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What’s happening in the world of local government this week?


Photo by David Watkis on Unsplash

We’ve compiled together some of the most interesting, newsworthy stories of the last week from the local government sector worldwide. We’re just trialling this service out for now, so let us know what you think in the comments below: 

New York City: New spacious subways modelled after Europe and Asia
New York City’s MTA has unveiled a new type of subway car design on the C line, which features open gangways that allow riders to walk between cars, wider doors for improved accessibility, and increased overall space. The new design is expected to improve passenger flow and reduce crowding during peak hours. The trains also feature security cameras, digital displays, and LED lighting. The MTA plans to introduce the new design to other subway lines in the future. The project is part of a larger effort to modernise and improve the city’s public transportation system.

Glasgow approves final phase of reshaped transport network
Glasgow City Council has approved the final stage of its transport strategy, designed to help battle climate change and create more liveable neighbourhoods. The Spatial Delivery Framework was created to help the council identify the best use of limited space to create key infrastructure, such as mobility hubs, bus priority corridors, and new park and ride stations. The approval means the city’s plans for a reshaped transport network can be delivered, with more than a 100 laid out within the strategy.
Smart Cities World

Brussels: Europe’s first “single-friendly” local government?
The municipality of Woluwe-Saint-Pierre, Brussels, this week became the first local government in Europe to commit to evaluating how its policies are impacting one-person households. The council has humorously vowed to become the first “single-friendly” local authority by taking single people into account in its policies. The council unanimously approved the Towards a municipality in solidarity with one-person households living on a single income charter – which adopts the “single reflex” to consistently ensure policies don’t have any adverse effects on people living alone. Other measures include ensuring single people are given more consideration in the workplace, and that new housing projects provide enough space for social interaction.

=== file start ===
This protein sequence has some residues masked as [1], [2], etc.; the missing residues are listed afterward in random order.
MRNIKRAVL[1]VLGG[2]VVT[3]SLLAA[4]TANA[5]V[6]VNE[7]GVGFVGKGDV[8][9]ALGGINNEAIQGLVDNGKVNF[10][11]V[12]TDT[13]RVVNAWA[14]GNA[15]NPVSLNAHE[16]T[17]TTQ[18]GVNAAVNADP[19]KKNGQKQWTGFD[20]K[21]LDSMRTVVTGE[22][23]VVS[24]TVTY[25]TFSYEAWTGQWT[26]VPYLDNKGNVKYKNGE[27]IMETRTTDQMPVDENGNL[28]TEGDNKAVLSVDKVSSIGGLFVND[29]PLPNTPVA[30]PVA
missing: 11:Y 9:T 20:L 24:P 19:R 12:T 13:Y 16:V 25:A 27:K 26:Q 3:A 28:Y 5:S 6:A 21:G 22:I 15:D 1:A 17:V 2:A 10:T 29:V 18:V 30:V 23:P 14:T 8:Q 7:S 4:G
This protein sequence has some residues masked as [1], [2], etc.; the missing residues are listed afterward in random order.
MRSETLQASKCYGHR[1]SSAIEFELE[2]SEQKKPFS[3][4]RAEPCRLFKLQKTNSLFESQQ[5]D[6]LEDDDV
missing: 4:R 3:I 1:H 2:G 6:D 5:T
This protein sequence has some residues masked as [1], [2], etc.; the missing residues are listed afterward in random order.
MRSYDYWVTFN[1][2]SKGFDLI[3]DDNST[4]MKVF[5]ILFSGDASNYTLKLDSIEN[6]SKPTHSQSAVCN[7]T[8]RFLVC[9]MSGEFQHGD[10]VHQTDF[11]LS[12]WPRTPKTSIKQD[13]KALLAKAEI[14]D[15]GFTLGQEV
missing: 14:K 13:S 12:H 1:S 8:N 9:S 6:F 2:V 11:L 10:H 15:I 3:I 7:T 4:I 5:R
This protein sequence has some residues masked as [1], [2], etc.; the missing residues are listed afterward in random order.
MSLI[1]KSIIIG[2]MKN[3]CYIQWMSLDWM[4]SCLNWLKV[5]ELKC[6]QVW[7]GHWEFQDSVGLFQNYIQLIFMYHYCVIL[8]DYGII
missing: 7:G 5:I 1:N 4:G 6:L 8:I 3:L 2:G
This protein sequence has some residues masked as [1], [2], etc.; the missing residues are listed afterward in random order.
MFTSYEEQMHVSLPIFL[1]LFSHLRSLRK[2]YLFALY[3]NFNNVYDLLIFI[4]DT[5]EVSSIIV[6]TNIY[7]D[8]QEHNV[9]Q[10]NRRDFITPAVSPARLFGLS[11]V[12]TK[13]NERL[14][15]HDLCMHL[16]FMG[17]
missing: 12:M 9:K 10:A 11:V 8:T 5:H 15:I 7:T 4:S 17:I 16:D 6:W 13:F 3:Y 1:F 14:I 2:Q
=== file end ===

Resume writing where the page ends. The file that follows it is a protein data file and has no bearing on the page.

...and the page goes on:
The Brussels Times

Strasbourg: Pregnant women to receive local organic food for free
The City of Strasbourg has seen success in its pilot scheme to make locally grown, pesticide free organic food free and accessible for pregnant women. Some 1,500 local residents have now received organic produce, while at the same time benefiting from new cooking classes on how to prepare seasonal fruit and veg. Strasbourg mayor Jeanne Barseghian detailed the scheme on a recent French TV appearance. The “green prescription” scheme was originally launched in November 2022.
L’Événement / The Limited Times

San Antonio launches new dashboards to boost transparency
A new suite of user-friendly public information dashboards has been developed by the City of San Antonio. The dashboards are designed to improve the accessibility of information while maintaining high levels of transparency on public works projects. They encompass a range of city projects, including parks, streets, facilities and drainage. The dashboards allow users to filter projects by type, status and phase, while also providing interactive, searchable maps on all bond projects undertaken by the city between 2017 and 2022.
Smart Cities World

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